Quit Dicking Around
*forgive the late post. I have a valid excuse… there was this big old HURRICANE and I am out of town on the North Carolina coast, and, well, you know how it can be.
My foster dad has a saying that he is extremely fond of and has been using it on my foster brothers and I for years. I always laughed at him because he was one GHH away from getting some lecture on sexism or whatever -ism is the flavor of the week. If you are goofing off and not doing what you’re supposed to, he would shout “Quit dicking around!”
I really, really want to tell some publishers that right now.
I’ve been following the Amazon v. Hachett case, though not as closely as Kate Paulk, and I get this underlying sense of unease welling in my gut. Not what the decision will be, but something that worries me as a writer. And it makes me wonder: Why? Why do people even want to try to be published by these houses if this is how they view their authors? Why would I want to try and break into something where writers are treated as easily replaceable and publishers can continue to make horrid decisions without major repercussion? It’s enough to make an author throw their hands into the air and say “Indie publishing here I come!”
Now, I’ve worked with quite a few publishers, and none of the ones I have worked with treat their authors as replaceable (well, don’t treat them as easily replaceable). But the “clinging to the past” methodology that seems to haunt traditional publishing continue to operate under the idea that they can treat their authors like mushrooms. You know, kept in the dark and fed a lot of sh… right. PG-13. I forget sometimes.
Technology has brought in a new awareness for the author on methods in publishing, and has brought them into better contacts with authors and, in the case of Amazon, distributors. Terrified by a sudden loss of control, I think most publishers (not all) are desperately clinging to the past. This, in turn, has led to them becoming the Kings and Queens of Yes and No. The Lords and Ladies of hem and haw. The definitive meaning of the word “maybe”. The Wafflers, if you will. And it would be hilarious to watch if it weren’t for the fact that these companies affect thousands of authors lives with their wishy-washiness.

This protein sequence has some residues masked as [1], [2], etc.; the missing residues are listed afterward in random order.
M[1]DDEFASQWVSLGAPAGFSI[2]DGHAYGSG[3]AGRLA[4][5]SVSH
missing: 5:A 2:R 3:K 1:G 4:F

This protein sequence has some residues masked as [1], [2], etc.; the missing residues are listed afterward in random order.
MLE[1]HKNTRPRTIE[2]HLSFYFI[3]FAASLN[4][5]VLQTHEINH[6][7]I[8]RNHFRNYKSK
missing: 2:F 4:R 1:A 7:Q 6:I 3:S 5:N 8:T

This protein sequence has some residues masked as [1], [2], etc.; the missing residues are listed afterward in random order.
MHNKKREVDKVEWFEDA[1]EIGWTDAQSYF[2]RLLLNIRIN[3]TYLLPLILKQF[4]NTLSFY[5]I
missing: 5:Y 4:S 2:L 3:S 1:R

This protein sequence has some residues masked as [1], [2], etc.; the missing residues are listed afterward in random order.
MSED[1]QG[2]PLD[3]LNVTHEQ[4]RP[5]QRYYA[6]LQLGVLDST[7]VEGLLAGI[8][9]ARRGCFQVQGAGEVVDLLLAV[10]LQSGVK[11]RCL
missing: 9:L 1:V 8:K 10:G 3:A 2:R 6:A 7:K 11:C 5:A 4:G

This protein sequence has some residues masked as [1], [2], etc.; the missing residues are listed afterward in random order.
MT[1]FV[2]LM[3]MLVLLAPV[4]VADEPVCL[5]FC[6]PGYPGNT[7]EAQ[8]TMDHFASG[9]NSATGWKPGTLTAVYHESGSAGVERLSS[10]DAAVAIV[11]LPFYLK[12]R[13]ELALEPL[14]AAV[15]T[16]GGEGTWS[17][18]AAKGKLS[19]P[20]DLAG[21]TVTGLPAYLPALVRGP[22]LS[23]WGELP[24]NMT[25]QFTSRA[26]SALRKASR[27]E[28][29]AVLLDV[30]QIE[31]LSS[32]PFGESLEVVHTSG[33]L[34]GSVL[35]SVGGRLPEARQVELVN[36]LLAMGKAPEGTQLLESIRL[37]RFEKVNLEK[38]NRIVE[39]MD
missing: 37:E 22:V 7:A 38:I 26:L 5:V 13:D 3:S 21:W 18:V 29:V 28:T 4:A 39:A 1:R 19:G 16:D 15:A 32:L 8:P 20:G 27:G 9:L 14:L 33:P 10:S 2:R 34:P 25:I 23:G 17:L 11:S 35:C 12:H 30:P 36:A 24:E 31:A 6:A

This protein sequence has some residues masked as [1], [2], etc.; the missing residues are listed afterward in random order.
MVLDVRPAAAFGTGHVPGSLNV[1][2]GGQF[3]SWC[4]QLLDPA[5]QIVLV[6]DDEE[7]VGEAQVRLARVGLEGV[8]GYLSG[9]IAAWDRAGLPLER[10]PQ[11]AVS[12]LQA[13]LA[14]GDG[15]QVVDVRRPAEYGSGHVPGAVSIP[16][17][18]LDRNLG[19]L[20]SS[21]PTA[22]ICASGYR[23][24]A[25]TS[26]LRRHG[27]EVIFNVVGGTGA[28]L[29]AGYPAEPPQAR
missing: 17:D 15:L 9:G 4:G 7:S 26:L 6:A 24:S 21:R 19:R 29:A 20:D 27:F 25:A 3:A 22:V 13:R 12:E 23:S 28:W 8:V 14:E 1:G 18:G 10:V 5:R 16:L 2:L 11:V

(I’m excluding publishers like Baen in this, because Jim was a smart man who jumped on technology and rode it to the top while everyone else dithered and DRM’ed their way into insolvency)
Quit dicking around.
The world no longer moves at the speed of leisure. Technology has made everything move faster than ever, and everything around us is “go go go!” Yet, like a tenacious bulldog, traditional publishing has clung to their methodology. “Moving at the speed of a glacier” is a common joke you hear in publishing. And yet… this statement is truer than one would normally believe. You think the political process of passing a bill is slow? It has nothing on getting a book published.
So watch the Amazon v. Hatchett decision. See what happens. Just don’t stop being an author.
I need something to read.
Starting July 5, Jason’s book Murder World: Kaiju Dawn will be on sale on Amazon for $0.99. You should probably buy it, lest the cats believe that he is shirking his responsibilities as their subject.